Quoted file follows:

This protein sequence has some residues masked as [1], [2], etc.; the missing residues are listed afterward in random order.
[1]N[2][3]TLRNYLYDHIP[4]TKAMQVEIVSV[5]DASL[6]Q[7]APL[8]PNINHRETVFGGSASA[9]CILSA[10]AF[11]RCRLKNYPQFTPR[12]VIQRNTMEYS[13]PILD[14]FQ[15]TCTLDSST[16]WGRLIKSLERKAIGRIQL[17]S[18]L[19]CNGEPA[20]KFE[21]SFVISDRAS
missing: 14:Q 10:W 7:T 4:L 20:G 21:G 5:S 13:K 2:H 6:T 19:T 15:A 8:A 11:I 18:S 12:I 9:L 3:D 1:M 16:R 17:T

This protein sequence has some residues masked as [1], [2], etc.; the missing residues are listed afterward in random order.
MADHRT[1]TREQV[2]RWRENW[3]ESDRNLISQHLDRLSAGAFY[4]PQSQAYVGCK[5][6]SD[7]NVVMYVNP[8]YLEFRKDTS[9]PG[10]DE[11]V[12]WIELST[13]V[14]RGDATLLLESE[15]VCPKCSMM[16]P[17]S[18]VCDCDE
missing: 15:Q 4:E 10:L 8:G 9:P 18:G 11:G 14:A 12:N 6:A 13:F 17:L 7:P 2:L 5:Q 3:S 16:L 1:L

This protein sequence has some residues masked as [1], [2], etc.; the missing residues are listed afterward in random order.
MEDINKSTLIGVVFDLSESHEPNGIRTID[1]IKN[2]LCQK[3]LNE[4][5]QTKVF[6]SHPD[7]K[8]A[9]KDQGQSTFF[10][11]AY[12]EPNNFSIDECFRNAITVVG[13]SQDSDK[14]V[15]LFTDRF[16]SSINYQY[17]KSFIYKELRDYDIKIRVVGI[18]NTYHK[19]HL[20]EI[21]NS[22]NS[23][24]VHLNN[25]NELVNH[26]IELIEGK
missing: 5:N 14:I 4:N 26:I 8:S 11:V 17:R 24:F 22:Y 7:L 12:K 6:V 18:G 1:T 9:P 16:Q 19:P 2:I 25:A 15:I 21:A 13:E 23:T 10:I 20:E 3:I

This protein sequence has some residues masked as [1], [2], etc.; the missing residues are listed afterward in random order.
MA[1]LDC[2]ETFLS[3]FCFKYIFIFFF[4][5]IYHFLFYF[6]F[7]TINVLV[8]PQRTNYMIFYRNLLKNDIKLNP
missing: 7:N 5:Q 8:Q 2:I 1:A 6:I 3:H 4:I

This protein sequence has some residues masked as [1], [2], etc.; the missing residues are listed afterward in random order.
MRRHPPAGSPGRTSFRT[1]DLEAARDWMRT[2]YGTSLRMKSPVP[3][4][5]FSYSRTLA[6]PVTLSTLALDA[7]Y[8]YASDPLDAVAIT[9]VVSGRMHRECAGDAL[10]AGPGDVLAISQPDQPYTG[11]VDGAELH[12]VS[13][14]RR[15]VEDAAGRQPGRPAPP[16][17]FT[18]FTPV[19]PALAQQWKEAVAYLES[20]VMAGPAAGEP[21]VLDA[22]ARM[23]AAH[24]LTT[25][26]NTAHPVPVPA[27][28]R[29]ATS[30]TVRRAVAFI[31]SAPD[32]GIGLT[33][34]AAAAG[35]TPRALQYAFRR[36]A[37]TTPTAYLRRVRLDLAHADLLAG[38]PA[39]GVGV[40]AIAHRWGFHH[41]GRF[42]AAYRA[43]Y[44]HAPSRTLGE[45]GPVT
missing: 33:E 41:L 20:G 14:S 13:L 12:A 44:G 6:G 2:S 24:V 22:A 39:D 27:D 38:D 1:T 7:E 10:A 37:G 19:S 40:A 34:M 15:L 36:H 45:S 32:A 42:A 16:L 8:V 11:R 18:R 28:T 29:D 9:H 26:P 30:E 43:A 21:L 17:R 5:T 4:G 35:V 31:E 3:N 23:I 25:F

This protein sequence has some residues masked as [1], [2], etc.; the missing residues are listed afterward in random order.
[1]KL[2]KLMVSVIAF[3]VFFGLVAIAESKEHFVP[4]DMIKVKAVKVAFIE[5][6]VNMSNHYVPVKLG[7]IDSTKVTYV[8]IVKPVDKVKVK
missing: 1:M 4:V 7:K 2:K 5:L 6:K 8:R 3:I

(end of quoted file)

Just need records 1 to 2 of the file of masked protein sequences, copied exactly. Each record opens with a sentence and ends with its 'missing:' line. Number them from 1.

This protein sequence has some residues masked as [1], [2], etc.; the missing residues are listed afterward in random order.
[1]N[2][3]TLRNYLYDHIP[4]TKAMQVEIVSV[5]DASL[6]Q[7]APL[8]PNINHRETVFGGSASA[9]CILSA[10]AF[11]RCRLKNYPQFTPR[12]VIQRNTMEYS[13]PILD[14]FQ[15]TCTLDSST[16]WGRLIKSLERKAIGRIQL[17]S[18]L[19]CNGEPA[20]KFE[21]SFVISDRAS
missing: 14:Q 10:W 7:T 4:L 20:G 21:G 5:S 13:K 2:H 6:T 19:T 15:A 8:A 11:I 18:S 12:I 9:L 3:D 1:M 16:R 17:T

This protein sequence has some residues masked as [1], [2], etc.; the missing residues are listed afterward in random order.
MADHRT[1]TREQV[2]RWRENW[3]ESDRNLISQHLDRLSAGAFY[4]PQSQAYVGCK[5][6]SD[7]NVVMYVNP[8]YLEFRKDTS[9]PG[10]DE[11]V[12]WIELST[13]V[14]RGDATLLLESE[15]VCPKCSMM[16]P[17]S[18]VCDCDE
missing: 15:Q 4:E 10:L 8:G 9:P 18:G 11:G 14:A 12:N 6:A 13:F 17:L 7:P 2:L 5:Q 3:S 16:L 1:L